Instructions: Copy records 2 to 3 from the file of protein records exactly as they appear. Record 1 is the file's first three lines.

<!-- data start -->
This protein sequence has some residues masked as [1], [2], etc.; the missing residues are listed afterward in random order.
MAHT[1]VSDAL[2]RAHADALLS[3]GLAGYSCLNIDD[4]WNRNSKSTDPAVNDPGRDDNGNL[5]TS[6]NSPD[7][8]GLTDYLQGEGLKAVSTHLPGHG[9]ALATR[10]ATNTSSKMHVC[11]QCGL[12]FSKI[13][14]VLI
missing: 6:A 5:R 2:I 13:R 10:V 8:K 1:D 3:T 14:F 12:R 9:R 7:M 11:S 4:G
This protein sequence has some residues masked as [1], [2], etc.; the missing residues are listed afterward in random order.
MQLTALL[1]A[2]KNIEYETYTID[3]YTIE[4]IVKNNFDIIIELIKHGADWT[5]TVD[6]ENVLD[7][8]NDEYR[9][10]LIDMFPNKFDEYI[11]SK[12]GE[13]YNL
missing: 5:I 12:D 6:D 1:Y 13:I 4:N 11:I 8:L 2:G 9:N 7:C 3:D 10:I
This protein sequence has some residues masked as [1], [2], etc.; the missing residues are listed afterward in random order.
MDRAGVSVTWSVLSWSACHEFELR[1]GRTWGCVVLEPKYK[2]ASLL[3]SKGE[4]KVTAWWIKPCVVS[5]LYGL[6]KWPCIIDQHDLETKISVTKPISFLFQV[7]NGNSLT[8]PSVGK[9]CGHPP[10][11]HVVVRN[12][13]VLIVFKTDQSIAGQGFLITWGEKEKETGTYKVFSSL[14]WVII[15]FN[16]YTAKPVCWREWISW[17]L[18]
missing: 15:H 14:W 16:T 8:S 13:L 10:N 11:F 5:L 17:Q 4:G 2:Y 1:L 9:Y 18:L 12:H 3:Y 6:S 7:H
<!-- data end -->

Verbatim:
This protein sequence has some residues masked as [1], [2], etc.; the missing residues are listed afterward in random order.
MQLTALL[1]A[2]KNIEYETYTID[3]YTIE[4]IVKNNFDIIIELIKHGADWT[5]TVD[6]ENVLD[7][8]NDEYR[9][10]LIDMFPNKFDEYI[11]SK[12]GE[13]YNL
missing: 5:I 12:D 6:D 1:Y 13:I 4:N 11:I 8:L 2:G 9:N 7:C 3:D 10:I
This protein sequence has some residues masked as [1], [2], etc.; the missing residues are listed afterward in random order.
MDRAGVSVTWSVLSWSACHEFELR[1]GRTWGCVVLEPKYK[2]ASLL[3]SKGE[4]KVTAWWIKPCVVS[5]LYGL[6]KWPCIIDQHDLETKISVTKPISFLFQV[7]NGNSLT[8]PSVGK[9]CGHPP[10][11]HVVVRN[12][13]VLIVFKTDQSIAGQGFLITWGEKEKETGTYKVFSSL[14]WVII[15]FN[16]YTAKPVCWREWISW[17]L[18]
missing: 15:H 14:W 16:T 8:S 13:L 10:N 11:F 5:L 17:Q 4:G 2:Y 1:L 9:Y 18:L 12:H 3:Y 6:S 7:H